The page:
The statement added there were also consumer goods that the decisions would regulate more closely to conserve hard currency, with the latter being directed to importing the basic goods needed by society and industry.

The ministry expects the hikes will raise tariff revenues by LE6 billion if the volume of imports continues at the present rate.

Al-Mahdi said it would have been beneficial if the Ministry of Finance had clarified the percentage these imports represented in terms of overall imports, in order to measure the significance of the tariff increases.

“This decision would have been understandable before the floating of the pound to ration imports when foreign reserves were low,” she said. “But to take this step one month after the exchange rate shot up is unjustified, except that the government now wants to provoke the people and increase the suffering of the poor and middle classes.”

On Monday, the CBE revealed that Egypt’s foreign reserves had risen by $4 billion in November to reach $23 billion.

The introduction of the new tariffs coincides with the application of the new value-added tax (VAT), which replaces the sales tax and will come in at 13 per cent instead of ten per cent on some goods.

The government is also working on lifting subsidies on petroleum products, a decision taken late on 3 November. It is forging ahead in its plans to lift electricity subsidies, a decision that was taken two years ago and is being applied gradually until all the subsidies are gone by 2020.

Egypt is obliged to follow World Trade Organisation regulations, but these allow countries experiencing an imbalance in their trade to impose up to 60 per cent tariffs. According to CBE figures, Egypt imported $56.310 billion worth of goods in 2015-2016, while exports amounted to $18.704 billion during the same period, or less than one third of imports.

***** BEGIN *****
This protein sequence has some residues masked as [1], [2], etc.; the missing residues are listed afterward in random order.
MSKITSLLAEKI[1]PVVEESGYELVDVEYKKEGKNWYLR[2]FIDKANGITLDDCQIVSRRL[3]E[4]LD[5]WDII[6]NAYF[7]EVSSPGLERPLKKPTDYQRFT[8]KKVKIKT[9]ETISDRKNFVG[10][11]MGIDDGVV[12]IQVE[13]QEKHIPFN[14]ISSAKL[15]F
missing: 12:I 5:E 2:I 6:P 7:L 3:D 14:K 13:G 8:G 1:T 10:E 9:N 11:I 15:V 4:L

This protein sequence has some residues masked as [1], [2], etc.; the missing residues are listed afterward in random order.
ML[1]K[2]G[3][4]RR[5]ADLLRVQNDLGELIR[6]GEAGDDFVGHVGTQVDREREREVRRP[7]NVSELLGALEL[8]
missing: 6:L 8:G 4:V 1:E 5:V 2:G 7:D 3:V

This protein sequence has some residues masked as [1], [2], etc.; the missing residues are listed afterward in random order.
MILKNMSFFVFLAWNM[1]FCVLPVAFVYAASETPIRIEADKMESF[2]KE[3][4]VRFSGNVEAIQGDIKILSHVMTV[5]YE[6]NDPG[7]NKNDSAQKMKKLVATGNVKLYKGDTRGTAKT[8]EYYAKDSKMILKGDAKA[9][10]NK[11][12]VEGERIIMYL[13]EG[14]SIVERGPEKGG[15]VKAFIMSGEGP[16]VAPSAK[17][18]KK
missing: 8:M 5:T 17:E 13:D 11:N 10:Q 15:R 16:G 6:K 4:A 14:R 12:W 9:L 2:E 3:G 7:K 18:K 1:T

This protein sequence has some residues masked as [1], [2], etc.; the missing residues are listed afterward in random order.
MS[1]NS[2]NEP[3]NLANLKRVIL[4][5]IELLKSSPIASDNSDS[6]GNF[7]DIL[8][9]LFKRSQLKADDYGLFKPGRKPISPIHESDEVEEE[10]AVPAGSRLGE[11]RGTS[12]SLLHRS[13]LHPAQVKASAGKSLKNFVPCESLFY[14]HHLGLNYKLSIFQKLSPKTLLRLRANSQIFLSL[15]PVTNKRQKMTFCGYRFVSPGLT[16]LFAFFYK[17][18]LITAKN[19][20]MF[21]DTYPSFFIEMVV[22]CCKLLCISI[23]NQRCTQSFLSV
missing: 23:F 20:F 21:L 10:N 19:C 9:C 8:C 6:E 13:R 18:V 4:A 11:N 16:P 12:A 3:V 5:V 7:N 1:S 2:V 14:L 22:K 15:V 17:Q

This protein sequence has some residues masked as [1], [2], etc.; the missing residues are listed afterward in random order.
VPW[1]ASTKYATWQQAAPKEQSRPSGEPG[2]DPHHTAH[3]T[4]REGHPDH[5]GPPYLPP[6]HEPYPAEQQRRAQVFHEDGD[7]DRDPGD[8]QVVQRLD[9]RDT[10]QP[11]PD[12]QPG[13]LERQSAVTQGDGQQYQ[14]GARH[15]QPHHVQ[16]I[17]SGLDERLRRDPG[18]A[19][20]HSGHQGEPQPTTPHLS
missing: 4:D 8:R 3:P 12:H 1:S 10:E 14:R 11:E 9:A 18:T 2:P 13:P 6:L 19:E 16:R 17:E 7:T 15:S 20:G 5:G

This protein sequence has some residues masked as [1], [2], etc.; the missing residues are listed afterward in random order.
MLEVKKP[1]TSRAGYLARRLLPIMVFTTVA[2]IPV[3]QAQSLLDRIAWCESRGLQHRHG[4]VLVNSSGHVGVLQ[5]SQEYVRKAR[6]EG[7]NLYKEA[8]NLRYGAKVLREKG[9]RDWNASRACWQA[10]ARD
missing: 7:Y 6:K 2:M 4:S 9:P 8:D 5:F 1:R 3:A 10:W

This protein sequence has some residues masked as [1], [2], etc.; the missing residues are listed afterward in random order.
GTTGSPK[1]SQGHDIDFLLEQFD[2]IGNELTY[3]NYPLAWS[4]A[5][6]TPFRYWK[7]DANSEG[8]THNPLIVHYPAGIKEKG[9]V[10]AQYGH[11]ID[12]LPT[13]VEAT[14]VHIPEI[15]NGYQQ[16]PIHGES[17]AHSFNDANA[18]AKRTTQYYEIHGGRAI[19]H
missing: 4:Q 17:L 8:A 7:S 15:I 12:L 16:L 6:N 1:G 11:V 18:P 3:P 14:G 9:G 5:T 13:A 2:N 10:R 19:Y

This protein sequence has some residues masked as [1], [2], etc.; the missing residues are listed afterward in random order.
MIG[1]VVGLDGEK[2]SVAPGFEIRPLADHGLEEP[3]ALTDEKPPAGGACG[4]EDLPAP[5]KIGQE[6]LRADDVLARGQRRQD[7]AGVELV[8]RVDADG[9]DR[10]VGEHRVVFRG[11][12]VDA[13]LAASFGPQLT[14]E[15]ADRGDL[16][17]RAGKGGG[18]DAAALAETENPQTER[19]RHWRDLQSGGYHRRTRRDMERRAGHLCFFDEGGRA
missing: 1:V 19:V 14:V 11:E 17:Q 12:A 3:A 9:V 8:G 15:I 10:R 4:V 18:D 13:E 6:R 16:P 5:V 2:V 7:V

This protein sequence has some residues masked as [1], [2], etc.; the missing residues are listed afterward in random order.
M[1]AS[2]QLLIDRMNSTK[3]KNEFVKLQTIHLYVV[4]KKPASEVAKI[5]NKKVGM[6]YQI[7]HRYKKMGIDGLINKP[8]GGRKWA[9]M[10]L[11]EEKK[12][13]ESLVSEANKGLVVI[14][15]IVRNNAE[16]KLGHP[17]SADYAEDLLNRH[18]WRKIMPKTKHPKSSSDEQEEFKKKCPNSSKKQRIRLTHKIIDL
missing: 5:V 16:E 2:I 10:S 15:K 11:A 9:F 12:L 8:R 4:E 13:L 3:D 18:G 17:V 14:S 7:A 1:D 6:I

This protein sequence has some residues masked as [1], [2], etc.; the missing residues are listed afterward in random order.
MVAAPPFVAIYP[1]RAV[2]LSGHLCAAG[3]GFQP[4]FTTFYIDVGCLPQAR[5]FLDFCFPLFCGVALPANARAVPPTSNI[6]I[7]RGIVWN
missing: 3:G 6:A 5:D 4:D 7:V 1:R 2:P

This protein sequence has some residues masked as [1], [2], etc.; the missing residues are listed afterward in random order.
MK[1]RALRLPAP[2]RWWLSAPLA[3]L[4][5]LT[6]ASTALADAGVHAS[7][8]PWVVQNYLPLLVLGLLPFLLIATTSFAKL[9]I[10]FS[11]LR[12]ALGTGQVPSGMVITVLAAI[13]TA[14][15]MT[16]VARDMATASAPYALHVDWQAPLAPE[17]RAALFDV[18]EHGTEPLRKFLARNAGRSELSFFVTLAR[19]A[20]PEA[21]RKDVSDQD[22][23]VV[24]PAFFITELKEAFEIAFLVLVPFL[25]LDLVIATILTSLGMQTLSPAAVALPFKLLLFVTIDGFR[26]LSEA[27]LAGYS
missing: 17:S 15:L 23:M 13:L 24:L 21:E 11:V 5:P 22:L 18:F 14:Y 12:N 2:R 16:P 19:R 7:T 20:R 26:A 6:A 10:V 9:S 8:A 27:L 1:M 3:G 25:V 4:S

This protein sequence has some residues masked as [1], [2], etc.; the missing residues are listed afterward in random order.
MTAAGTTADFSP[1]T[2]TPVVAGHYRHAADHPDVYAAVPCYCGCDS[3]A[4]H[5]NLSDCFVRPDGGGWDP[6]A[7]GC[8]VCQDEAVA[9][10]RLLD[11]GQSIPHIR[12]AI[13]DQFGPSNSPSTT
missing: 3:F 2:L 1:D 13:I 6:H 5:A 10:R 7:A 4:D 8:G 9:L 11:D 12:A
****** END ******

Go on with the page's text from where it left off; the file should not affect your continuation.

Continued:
The writer is a freelance journalist.

 

Record increase in reserves:

Net international reserves at the Central Bank of Egypt (CBE) increased by $4.02 billion to $23.06 billion, their highest level in more than five years, in November, a month that witnessed the floatation of the pound and the lifting of import controls.


The increase in the reserves to the equivalent of a little less than five months of imports came as Egypt started receiving money from the International Monetary Fund (IMF) and global lenders following its adoption of a set of reforms including floating its currency and slashing fuel subsidies.

These measures helped Egypt clinch a $12 billion, three-year loan from the IMF last month, with the first tranche of the loan, worth $2.75 billion, being paid last month. The CBE was also able to secure $2 billion in funding from international banks in November.

Analysts welcomed the increase in the reserves as an indicator that the CBE has not needed to withdraw dollars from the reserves since the floatation as promised, with the commercial banks being able to cover their clients’ needs without the CBE’s intervention.  

Egypt burned through almost half of its foreign reserves following the 25 January Revolution to defend the local currency after the political turmoil undermined the flow of tourists and investment to the country. CBE Governor Tarek Amer has said he is targeting $25 billion in reserves by year’s end.